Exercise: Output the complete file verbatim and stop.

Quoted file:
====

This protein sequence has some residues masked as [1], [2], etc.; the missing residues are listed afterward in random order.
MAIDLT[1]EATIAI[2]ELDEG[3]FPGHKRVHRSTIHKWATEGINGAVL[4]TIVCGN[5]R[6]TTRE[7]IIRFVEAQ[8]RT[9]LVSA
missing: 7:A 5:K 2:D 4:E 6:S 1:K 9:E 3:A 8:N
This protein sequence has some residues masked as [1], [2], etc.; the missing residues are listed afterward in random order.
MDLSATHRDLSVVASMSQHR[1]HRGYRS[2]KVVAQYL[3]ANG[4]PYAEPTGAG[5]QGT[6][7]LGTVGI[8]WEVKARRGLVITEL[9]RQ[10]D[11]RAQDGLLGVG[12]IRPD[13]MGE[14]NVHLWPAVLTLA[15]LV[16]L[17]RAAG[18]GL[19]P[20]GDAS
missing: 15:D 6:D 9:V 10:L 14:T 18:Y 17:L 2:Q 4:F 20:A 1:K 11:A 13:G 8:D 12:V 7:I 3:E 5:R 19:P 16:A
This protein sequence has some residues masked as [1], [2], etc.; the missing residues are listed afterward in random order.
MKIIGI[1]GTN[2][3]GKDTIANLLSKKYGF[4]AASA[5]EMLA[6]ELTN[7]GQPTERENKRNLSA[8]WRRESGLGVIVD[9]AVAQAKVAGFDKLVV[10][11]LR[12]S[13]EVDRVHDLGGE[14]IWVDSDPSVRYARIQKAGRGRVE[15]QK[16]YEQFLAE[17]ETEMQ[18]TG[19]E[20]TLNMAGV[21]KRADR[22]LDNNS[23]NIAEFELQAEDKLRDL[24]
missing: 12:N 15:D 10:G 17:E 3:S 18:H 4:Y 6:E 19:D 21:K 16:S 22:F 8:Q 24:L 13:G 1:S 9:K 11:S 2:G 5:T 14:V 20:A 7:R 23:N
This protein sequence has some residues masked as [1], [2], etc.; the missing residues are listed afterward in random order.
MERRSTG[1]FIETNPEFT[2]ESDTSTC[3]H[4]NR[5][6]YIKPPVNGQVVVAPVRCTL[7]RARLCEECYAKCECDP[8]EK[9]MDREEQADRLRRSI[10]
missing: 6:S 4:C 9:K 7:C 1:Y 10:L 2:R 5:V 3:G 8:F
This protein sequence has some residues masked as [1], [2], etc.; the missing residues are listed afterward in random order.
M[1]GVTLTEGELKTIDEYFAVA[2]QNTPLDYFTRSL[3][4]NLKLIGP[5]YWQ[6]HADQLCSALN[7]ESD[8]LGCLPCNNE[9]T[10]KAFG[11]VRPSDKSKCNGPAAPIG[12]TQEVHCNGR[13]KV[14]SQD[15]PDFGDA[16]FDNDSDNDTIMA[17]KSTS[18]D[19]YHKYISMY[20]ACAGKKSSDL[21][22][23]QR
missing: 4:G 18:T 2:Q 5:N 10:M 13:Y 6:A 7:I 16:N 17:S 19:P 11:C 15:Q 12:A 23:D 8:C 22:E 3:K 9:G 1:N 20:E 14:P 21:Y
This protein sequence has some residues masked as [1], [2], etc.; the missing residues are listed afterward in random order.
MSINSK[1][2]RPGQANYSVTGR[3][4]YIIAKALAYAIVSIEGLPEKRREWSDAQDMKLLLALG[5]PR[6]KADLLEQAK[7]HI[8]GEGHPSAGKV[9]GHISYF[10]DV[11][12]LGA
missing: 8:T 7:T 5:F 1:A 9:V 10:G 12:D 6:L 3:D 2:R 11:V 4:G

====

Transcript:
This protein sequence has some residues masked as [1], [2], etc.; the missing residues are listed afterward in random order.
MAIDLT[1]EATIAI[2]ELDEG[3]FPGHKRVHRSTIHKWATEGINGAVL[4]TIVCGN[5]R[6]TTRE[7]IIRFVEAQ[8]RT[9]LVSA
missing: 7:A 5:K 2:D 4:E 6:S 1:K 9:E 3:A 8:N
This protein sequence has some residues masked as [1], [2], etc.; the missing residues are listed afterward in random order.
MDLSATHRDLSVVASMSQHR[1]HRGYRS[2]KVVAQYL[3]ANG[4]PYAEPTGAG[5]QGT[6][7]LGTVGI[8]WEVKARRGLVITEL[9]RQ[10]D[11]RAQDGLLGVG[12]IRPD[13]MGE[14]NVHLWPAVLTLA[15]LV[16]L[17]RAAG[18]GL[19]P[20]GDAS
missing: 15:D 6:D 9:V 10:L 14:T 18:Y 17:L 2:Q 4:F 20:A 1:K 11:A 13:G 8:D 12:V 7:I 3:E 5:R 19:P 16:A
This protein sequence has some residues masked as [1], [2], etc.; the missing residues are listed afterward in random order.
MKIIGI[1]GTN[2][3]GKDTIANLLSKKYGF[4]AASA[5]EMLA[6]ELTN[7]GQPTERENKRNLSA[8]WRRESGLGVIVD[9]AVAQAKVAGFDKLVV[10][11]LR[12]S[13]EVDRVHDLGGE[14]IWVDSDPSVRYARIQKAGRGRVE[15]QK[16]YEQFLAE[17]ETEMQ[18]TG[19]E[20]TLNMAGV[21]KRADR[22]LDNNS[23]NIAEFELQAEDKLRDL[24]
missing: 12:N 15:D 10:G 17:E 3:S 18:H 4:Y 6:E 19:D 21:K 16:S 22:F 8:Q 24:L 13:G 1:S 9:K 11:S 2:G 5:T 14:V 20:A 7:R 23:N
This protein sequence has some residues masked as [1], [2], etc.; the missing residues are listed afterward in random order.
MERRSTG[1]FIETNPEFT[2]ESDTSTC[3]H[4]NR[5][6]YIKPPVNGQVVVAPVRCTL[7]RARLCEECYAKCECDP[8]EK[9]MDREEQADRLRRSI[10]
missing: 6:S 4:C 9:K 7:C 1:Y 10:L 2:R 5:V 3:G 8:F
This protein sequence has some residues masked as [1], [2], etc.; the missing residues are listed afterward in random order.
M[1]GVTLTEGELKTIDEYFAVA[2]QNTPLDYFTRSL[3][4]NLKLIGP[5]YWQ[6]HADQLCSALN[7]ESD[8]LGCLPCNNE[9]T[10]KAFG[11]VRPSDKSKCNGPAAPIG[12]TQEVHCNGR[13]KV[14]SQD[15]PDFGDA[16]FDNDSDNDTIMA[17]KSTS[18]D[19]YHKYISMY[20]ACAGKKSSDL[21][22][23]QR
missing: 4:G 18:T 2:Q 5:N 10:M 13:Y 6:A 7:I 16:N 17:S 19:P 11:C 15:Q 12:A 23:D 8:C 22:E 3:K 9:G 1:N 20:E 14:P 21:Y
This protein sequence has some residues masked as [1], [2], etc.; the missing residues are listed afterward in random order.
MSINSK[1][2]RPGQANYSVTGR[3][4]YIIAKALAYAIVSIEGLPEKRREWSDAQDMKLLLALG[5]PR[6]KADLLEQAK[7]HI[8]GEGHPSAGKV[9]GHISYF[10]DV[11][12]LGA
missing: 8:T 7:T 5:F 1:A 9:V 10:G 12:D 6:L 3:D 2:R 11:V 4:G